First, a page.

Postponing sentencing once again, a Santa Barbara judge moved to hold an evidentiary hearing yesterday to decide whether or not former UCSB soccer player Eric Frimpong deserves a retrial.

Frimpong, who was convicted of felony rape on Dec. 17, faces three to eight years in prison if the motion for retrial is denied. Judge Brian Hill, who presided over Frimpong’s original trial, decided to allow the defense, led by attorney Robert M. Sanger, to make its case for retrial yesterday. The evidentiary hearing is not expected to last for more than a few days.

The hearing will also focus on the testimony of expert witnesses, as well as the possible testimony of a juror from the original trial, as the defense attempts to prove that Frimpong was not afforded a fair trial.

Hill opened yesterday’s hearing by addressing both the council and those in attendance, stating that while he felt the original trial was a fair one, criticism of the criminal justice system is both welcome and necessary.

“The ultimate goal is to provide a fair case for both sides,” Hill said. “Some feel it wasn’t a fair trial, so we’ll get to the bottom of this. If it turns out it wasn’t, we’ll have a new trial.”

Although he conceded the need for a hearing, Hill stood by the decision reached by the jury last December.

“In my 27 years in practice, I have not seen a rape case with so much incriminating and powerful evidence,” Hill said.

Ultimately, it is Hill’s decision whether or not to grant the motion.

In the past two months, the defense made public a number of grievances it had with the original trial. Among these include controversy concerning expert testimony regarding a bite mark found on the victim’s face, law enforcement’s alleged targeting of Frimpong as the only possible suspect and the DUI arrest of a juror during the course of the trial.

Sanger claimed that officers involved in the case did not make a thorough investigation or look at the possibility of suspects, including the victim’s on-again off-again boyfriend, Benjamin Randall.

“Anyone looking at the case from a law enforcement perspective should have looked at Randall as a suspect,” Sanger said. “When [his] DNA came back in the panties [of the victim], you should have looked at him as a suspect right then. Law enforcement had tunnel vision.”

The victim’s DNA was found on Frimpong’s genitals, yet his DNA was not found on the victim. The only other DNA found was Randall’s DNA on the victim’s panties. The victim testified in December that Randall had consensual intercourse with her three days prior to the attack, and a DNA expert had claimed during a previous hearing that DNA can remain present for as long as a week.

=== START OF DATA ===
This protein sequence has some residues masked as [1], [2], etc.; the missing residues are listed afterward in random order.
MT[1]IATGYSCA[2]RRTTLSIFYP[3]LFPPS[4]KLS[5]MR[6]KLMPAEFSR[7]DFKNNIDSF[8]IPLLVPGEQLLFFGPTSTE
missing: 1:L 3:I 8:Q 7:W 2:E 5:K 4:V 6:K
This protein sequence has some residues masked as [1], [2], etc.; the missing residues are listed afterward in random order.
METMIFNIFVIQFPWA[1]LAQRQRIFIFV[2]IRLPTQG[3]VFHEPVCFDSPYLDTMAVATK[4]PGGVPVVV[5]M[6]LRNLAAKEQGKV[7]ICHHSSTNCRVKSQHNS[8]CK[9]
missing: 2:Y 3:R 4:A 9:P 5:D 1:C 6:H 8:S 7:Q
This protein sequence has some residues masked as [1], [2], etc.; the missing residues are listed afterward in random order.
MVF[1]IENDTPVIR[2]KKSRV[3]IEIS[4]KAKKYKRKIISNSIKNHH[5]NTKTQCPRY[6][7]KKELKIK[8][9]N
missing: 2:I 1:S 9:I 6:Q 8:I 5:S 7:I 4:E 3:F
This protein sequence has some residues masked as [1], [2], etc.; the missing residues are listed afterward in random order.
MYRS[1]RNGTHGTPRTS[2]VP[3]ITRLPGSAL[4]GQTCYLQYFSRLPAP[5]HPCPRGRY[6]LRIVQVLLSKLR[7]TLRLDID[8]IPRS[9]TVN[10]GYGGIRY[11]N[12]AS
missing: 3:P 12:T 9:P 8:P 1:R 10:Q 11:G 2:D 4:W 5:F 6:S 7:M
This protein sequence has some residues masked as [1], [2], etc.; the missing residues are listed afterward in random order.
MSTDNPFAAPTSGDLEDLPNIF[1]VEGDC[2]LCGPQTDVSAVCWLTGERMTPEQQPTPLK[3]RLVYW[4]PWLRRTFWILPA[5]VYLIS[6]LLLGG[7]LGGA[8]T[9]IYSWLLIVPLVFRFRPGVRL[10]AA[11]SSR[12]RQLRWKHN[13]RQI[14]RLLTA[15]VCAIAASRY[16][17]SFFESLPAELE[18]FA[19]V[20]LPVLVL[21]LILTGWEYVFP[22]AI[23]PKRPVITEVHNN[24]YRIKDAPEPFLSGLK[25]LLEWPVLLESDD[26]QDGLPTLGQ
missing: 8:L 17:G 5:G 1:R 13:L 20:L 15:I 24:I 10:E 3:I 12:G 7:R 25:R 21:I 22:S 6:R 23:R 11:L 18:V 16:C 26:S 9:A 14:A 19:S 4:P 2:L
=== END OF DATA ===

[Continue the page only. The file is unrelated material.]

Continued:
Yesterday’s sole testimony was provided by dental expert Dr. Charles Bowers. Bowers, who was hired by the defense, testified that his analysis of the bite mark effectively ruled out Frimpong.

Bowers’ assertion contradicted that of Dr. Norman Sperber, a dental expert who testified for the prosecution in December. Sperber concluded that the bite mark evidence was inconclusive – meaning it neither ruled out nor incriminated Frimpong. This conclusion is supported by two other dental experts.

Bowers said he believed the bite mark was orientated upside-down in relation to the victim’s face and that the rapist and the victim were not face-to-face during the assault – something that would contradict the victim’s original testimony.

During his presentation, Bowers said Randall’s dental structure – shown to the court on transparencies, and laid over images of the victim’s bruise – was a better match than Frimpong’s. Key to Bowers’ claim is the existence of a slightly set back tooth mark in the bruise, which matched Randall’s lower teeth curvature.

However, prosecuting attorney Mary Barron said the other three dental experts involved in the case, all of whom were present in the court room, not only disagreed with Bowers’ assessment of evidence but also possessed more experience dealing with bite mark evidence. According to his testimony, Bowers has offered testimony concerning bite mark evidence in 16 criminal trials over the last nine years. Sperber, the prosecution’s expert, has testified in over 100 cases, Barron said.

Bowers was scheduled to testify in the original trial, but became seriously ill the day before his testimony and was unable to show at the trial. He did not recover enough to complete his analysis of the evidence until after Frimpong was found guilty.

Sanger said that he did not accuse Randall during the original trial because there was not sufficient evidence at the time.

Hill, however, said the defense’s inability to procure the necessary evidence prior to the trial was its own fault. With nine months spanning the time between Frimpong’s arrest and the beginning of the trial, Hill said the defense had ample time to put together its case.

To this, Sanger responded that it is not the responsibility of the defense to search all possible leads. The people and law enforcement were allegedly at fault, Sanger said.

Barron said the prosecution did not obtain molds of Randall’s teeth until after the trial had started.

“As the trial went on, the defense’s tactical decision to attack Randall forced us to either confirm or deny him as a suspect,” Barron said. “There was no reason before that to suspect that the consensual partner of the victim raped her.”